The Next Big Thing (That is Already Here)

By May 4, 2015Boomcast Blog

Trends in the workplace are sometimes one-hit wonders that disappear as quickly as they start (Lean); Other times, really good ideas creep up on our work processes slowly, methodically, proving their value as more people adopt a particular way of working (Agile). And every so often, ways-of-work that are adopted by the few are of such great note that the rest of us can’t afford NOT to consider them; their impact so compelling that the rest of us scratch our heads and wonder ‘how did they do that?’ and ‘how can WE do that!’

This latter sort of phenomenon has surfaced over the last several years, having a significant impact on businesses both in the United States and Europe, and is poised to have an impact beyond trendy methodologies. It is simple if a bit nebulous, has a low barrier to entry, and has the potential to change… well, everything.

What makes this trend really interesting is that it has no agreed-upon name, no clear leader, no best-selling book or much-hyped conference. It is practiced in a few different ways, but has a recognizable core that is proving, for about 45 of the top businesses in the United States, to be the Holy Grail of product development. And for those companies that have adopted it in the last 6-8 years, it has brought triple digit growth across the board. Triple. Digit. Growth. In eight years.

It is most often called (customer) Experience Design, or Design Thinking; and for the 10% of the Fortune companies that have quietly given it a try, it has elevated their combined market performance to two hundred and thirty percent greater than the S&P Index – three hundred percent in European markets – not even Agile Development or Just In Time manufacturing managed to pull that off.

But what, exactly, is Experience Design, or ‘XD?’ And why have 10% of the Fortune companies adopted it without telling anyone?

For the latter question, the Fortune companies that dipped their toes into Experience Design in the mid 2000’s probably did so after watching Apple and Disney enjoy a meteoric rise to greatness. Apple and Disney were both doing everything their competitors were doing, with one notable exception: they were doubling down on design. Both companies had designers at the executive table, both companies touted great design to their internal teams as well as their customers, and both companies were spending double digits of their operating budgets on design and in the study of people. For any other Fortune company, this was a clear standout position; so a few tried it. A few brave companies shifted policies and budgets and personnel; and with the results now in, it looks like their decisions have been rewarded.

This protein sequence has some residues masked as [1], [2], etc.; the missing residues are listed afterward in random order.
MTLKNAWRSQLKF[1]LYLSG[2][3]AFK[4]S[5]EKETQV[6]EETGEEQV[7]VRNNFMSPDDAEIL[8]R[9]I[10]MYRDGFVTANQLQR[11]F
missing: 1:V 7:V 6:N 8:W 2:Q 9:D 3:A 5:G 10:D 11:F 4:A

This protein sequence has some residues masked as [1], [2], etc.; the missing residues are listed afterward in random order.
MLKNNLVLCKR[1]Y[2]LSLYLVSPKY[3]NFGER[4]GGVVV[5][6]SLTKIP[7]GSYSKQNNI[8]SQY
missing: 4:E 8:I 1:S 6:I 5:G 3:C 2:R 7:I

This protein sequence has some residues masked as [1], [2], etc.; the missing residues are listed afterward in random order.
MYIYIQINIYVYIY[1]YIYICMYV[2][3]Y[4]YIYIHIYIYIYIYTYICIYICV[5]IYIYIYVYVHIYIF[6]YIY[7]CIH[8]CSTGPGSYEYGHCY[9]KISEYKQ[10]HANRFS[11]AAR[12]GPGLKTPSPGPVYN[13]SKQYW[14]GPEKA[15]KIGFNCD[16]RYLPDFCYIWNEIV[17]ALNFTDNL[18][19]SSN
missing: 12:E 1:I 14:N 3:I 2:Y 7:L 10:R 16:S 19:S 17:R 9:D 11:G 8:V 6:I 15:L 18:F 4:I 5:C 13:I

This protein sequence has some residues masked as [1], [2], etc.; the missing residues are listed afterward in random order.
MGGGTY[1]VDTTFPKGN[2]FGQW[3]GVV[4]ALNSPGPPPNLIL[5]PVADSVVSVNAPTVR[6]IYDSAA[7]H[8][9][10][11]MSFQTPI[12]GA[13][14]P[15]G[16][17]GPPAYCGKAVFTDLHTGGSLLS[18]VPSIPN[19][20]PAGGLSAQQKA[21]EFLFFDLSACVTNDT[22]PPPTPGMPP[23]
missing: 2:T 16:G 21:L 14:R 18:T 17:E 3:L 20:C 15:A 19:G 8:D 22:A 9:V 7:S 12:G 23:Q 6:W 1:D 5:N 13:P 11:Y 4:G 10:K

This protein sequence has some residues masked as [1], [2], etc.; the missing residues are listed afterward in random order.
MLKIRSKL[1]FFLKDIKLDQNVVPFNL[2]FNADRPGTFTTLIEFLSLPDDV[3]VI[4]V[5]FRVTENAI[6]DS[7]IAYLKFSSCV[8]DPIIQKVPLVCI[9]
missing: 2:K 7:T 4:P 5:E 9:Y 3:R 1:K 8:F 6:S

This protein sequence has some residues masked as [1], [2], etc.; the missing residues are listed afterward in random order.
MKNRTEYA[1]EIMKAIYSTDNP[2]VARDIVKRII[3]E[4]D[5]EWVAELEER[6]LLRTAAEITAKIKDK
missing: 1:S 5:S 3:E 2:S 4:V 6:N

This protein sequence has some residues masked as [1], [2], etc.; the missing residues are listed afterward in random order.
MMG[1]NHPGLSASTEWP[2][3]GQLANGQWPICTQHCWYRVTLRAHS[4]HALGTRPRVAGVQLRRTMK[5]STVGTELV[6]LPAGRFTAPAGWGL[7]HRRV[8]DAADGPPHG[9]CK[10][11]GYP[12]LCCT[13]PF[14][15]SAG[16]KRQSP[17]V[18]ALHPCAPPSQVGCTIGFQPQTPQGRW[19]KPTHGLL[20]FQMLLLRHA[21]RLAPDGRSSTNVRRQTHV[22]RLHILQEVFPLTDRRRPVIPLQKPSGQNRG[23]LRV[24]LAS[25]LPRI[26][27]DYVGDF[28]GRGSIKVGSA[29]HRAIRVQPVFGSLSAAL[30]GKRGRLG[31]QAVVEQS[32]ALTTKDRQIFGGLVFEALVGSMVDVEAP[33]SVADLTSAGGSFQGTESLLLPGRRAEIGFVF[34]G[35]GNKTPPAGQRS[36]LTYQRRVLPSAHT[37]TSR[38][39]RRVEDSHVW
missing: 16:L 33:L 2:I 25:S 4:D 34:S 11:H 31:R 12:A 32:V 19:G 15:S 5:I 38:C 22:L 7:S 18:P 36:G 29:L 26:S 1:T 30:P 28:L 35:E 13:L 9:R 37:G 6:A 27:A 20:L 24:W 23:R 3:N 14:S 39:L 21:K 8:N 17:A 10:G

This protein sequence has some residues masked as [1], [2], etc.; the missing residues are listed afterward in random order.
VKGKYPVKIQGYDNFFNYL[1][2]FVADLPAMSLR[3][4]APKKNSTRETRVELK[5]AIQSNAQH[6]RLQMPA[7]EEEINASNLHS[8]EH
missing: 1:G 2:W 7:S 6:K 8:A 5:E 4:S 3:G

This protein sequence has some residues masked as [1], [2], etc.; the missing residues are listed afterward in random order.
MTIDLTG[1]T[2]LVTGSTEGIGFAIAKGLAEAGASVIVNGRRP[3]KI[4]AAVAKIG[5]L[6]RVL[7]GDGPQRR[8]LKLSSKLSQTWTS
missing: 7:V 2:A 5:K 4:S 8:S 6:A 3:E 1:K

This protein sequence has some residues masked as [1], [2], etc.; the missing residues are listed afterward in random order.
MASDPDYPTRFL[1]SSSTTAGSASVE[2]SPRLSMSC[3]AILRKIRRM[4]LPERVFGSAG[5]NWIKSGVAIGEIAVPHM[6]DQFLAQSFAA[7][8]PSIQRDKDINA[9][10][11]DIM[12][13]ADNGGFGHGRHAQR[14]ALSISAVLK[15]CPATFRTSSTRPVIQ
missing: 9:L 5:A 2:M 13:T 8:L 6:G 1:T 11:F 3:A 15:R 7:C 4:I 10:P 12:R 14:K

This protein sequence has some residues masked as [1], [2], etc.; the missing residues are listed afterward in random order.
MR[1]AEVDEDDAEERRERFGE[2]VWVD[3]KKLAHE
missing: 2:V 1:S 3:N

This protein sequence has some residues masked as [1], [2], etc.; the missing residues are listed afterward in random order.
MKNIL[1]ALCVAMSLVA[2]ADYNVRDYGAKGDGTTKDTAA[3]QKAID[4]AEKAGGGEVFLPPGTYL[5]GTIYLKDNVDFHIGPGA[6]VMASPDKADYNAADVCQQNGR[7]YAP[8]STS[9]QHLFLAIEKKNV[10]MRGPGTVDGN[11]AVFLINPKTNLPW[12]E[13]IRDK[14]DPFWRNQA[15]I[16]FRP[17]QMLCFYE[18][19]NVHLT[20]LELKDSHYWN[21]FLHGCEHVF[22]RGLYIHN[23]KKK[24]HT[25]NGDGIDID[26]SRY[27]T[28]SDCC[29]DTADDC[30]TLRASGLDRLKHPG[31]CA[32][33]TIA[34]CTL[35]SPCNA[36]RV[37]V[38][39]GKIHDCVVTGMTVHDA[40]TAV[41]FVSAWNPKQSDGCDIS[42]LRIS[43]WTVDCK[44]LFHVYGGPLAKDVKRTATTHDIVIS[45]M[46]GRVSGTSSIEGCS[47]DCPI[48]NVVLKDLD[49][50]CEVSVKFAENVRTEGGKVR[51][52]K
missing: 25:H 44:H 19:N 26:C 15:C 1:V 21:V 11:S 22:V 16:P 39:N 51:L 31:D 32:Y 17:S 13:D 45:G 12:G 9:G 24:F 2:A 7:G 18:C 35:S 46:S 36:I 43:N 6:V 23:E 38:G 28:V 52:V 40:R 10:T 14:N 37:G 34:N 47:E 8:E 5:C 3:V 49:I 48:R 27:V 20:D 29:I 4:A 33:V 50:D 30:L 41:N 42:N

Forrester Research calls the phenomena ‘customer experience’ design, Harvard and the Design Management Institute call it ‘design thinking,’ and the Design Council of Great Britain and University of Warwick simply call the phenomenon ‘design.’ But regardless of the nomenclature, these organizations use similar language to describe and measure what they are doing. They all agree that empathy for your customer, for example, is paramount. So is the proper funding of design, and the commitment to your customer’s experience at every company touch point. The British study defines design as a method for solving problems. Human problems. And the best way to solve problems? Study the people who are experiencing them.

Design = solving problems. We like that. It makes the word ‘design’ about people, not just about beauty or function or an art better suited to the right-brained among us. And it is what XD has been about the whole time. You can call it CXD or UXD or Design Thinking or Human-Centered Design or HCI but here’s the magic bullet; they all do the same thing: build empathy. And what those brave Fortune companies discovered was pretty simple in the end; understanding your customer makes great products even better. Always.

Not surprisingly, the studies also show us that building empathy for customers through XD works in all fields of business. So when you look at the varied industries of the companies who have adopted the practice you will notice that they aren’t all high tech, or even product specific. The varied firms studied by Forrester/Harvard and The Design Institute and The Design Council are names we all know for their recent successes: Nike, Apple, Disney, USAA, Virgin Atlantic, Herman Miller, IBM, Target, Starbucks, etc. etc.

If you want to double or triple your competitor’s performance, adopt Experience Design. Take the leap; it isn’t that hard. You simply have to trust your customer to tell you what they want; and listen. It’s the listening where you want to put your design dollars, where you want to send every product/service manager to school. Practice XD by discovering empathy, and it won’t be long before you will hear your customers begin to say they ‘love’ whatever it is you build.

 

Brian Baker is the managing partner of First User Group, a design and strategic consulting company founded in 1994. His work and life revolve around strategic design and studying how people interact with products.